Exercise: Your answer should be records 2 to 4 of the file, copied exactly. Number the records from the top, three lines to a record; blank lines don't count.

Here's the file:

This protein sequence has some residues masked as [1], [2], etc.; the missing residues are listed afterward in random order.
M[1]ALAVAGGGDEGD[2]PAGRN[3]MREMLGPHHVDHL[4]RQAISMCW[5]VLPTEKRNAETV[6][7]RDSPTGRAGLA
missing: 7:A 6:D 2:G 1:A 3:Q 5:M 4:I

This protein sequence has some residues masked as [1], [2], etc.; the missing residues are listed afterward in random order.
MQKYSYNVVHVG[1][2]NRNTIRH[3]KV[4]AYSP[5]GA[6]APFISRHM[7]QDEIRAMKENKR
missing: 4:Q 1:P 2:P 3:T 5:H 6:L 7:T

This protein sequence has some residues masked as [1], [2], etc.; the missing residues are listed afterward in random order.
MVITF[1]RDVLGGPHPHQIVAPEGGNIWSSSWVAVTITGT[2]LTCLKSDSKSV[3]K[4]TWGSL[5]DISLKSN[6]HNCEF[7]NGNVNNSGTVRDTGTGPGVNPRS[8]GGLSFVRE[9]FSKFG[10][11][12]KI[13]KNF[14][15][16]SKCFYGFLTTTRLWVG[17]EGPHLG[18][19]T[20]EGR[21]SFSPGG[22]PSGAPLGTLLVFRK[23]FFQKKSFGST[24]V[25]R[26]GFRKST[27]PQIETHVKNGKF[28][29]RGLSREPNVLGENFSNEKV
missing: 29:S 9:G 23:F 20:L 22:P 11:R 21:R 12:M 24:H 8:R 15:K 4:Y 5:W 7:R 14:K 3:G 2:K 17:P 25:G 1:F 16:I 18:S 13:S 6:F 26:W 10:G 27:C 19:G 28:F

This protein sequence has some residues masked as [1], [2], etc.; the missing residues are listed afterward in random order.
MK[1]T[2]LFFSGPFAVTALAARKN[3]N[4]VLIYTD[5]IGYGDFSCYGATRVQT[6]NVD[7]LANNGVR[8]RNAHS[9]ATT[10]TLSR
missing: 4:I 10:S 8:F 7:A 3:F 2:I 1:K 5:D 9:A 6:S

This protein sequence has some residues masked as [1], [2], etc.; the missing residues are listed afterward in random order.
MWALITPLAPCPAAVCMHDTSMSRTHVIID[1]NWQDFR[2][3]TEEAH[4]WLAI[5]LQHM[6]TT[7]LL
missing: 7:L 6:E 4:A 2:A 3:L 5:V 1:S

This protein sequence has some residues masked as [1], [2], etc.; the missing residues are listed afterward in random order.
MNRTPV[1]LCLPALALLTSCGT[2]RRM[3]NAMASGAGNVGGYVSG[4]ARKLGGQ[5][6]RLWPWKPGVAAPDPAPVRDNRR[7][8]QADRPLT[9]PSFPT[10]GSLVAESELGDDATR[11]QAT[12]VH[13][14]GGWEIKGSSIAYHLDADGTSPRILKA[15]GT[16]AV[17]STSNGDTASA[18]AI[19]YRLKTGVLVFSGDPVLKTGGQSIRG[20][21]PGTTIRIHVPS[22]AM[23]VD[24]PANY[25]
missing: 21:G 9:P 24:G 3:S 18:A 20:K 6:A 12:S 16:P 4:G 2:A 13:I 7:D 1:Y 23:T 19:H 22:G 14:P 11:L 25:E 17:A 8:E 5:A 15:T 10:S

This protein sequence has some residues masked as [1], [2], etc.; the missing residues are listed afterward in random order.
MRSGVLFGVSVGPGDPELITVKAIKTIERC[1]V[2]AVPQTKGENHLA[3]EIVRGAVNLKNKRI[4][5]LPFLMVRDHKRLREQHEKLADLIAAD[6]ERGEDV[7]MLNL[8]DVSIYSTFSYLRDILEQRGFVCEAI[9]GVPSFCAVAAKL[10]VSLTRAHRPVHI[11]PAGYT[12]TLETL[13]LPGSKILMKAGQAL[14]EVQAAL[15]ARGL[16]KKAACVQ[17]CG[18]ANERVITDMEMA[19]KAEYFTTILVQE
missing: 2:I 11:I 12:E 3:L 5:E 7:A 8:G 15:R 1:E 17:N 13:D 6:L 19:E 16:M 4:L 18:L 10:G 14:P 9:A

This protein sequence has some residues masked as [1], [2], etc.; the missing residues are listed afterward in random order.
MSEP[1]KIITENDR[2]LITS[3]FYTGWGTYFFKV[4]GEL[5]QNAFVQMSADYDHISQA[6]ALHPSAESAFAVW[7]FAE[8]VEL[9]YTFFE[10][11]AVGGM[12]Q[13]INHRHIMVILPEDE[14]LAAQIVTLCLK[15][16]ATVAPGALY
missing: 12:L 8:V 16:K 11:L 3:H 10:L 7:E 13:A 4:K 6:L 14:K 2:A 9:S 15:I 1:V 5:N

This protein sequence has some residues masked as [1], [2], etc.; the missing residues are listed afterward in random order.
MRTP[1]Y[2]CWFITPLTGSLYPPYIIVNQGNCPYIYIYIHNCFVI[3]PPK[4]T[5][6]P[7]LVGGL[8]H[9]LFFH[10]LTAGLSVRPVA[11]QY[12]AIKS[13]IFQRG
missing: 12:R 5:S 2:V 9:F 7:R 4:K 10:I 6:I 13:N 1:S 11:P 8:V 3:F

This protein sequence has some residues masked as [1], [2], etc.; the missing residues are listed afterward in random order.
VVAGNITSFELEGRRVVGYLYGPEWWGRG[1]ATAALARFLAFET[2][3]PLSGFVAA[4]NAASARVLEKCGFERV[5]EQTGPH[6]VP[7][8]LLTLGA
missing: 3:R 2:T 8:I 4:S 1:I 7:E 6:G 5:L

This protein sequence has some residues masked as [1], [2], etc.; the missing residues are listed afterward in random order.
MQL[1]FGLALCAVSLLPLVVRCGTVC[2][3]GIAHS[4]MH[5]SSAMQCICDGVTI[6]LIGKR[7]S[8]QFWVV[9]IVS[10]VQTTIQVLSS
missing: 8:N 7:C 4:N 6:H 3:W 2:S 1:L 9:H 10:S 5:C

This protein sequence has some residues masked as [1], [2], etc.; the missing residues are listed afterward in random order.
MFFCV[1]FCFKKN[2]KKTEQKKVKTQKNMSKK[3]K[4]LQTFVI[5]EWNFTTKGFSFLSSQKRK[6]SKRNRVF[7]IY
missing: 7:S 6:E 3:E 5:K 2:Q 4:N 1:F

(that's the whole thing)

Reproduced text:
This protein sequence has some residues masked as [1], [2], etc.; the missing residues are listed afterward in random order.
MQKYSYNVVHVG[1][2]NRNTIRH[3]KV[4]AYSP[5]GA[6]APFISRHM[7]QDEIRAMKENKR
missing: 4:Q 1:P 2:P 3:T 5:H 6:L 7:T

This protein sequence has some residues masked as [1], [2], etc.; the missing residues are listed afterward in random order.
MVITF[1]RDVLGGPHPHQIVAPEGGNIWSSSWVAVTITGT[2]LTCLKSDSKSV[3]K[4]TWGSL[5]DISLKSN[6]HNCEF[7]NGNVNNSGTVRDTGTGPGVNPRS[8]GGLSFVRE[9]FSKFG[10][11][12]KI[13]KNF[14][15][16]SKCFYGFLTTTRLWVG[17]EGPHLG[18][19]T[20]EGR[21]SFSPGG[22]PSGAPLGTLLVFRK[23]FFQKKSFGST[24]V[25]R[26]GFRKST[27]PQIETHVKNGKF[28][29]RGLSREPNVLGENFSNEKV
missing: 29:S 9:G 23:F 20:L 22:P 11:R 21:R 12:M 24:H 8:R 15:K 4:Y 5:W 7:R 14:K 3:G 2:K 17:P 25:G 1:F 16:I 18:S 13:S 6:F 26:W 10:G 27:C 19:G 28:F

This protein sequence has some residues masked as [1], [2], etc.; the missing residues are listed afterward in random order.
MK[1]T[2]LFFSGPFAVTALAARKN[3]N[4]VLIYTD[5]IGYGDFSCYGATRVQT[6]NVD[7]LANNGVR[8]RNAHS[9]ATT[10]TLSR
missing: 4:I 10:S 8:F 7:A 3:F 2:I 1:K 5:D 9:A 6:S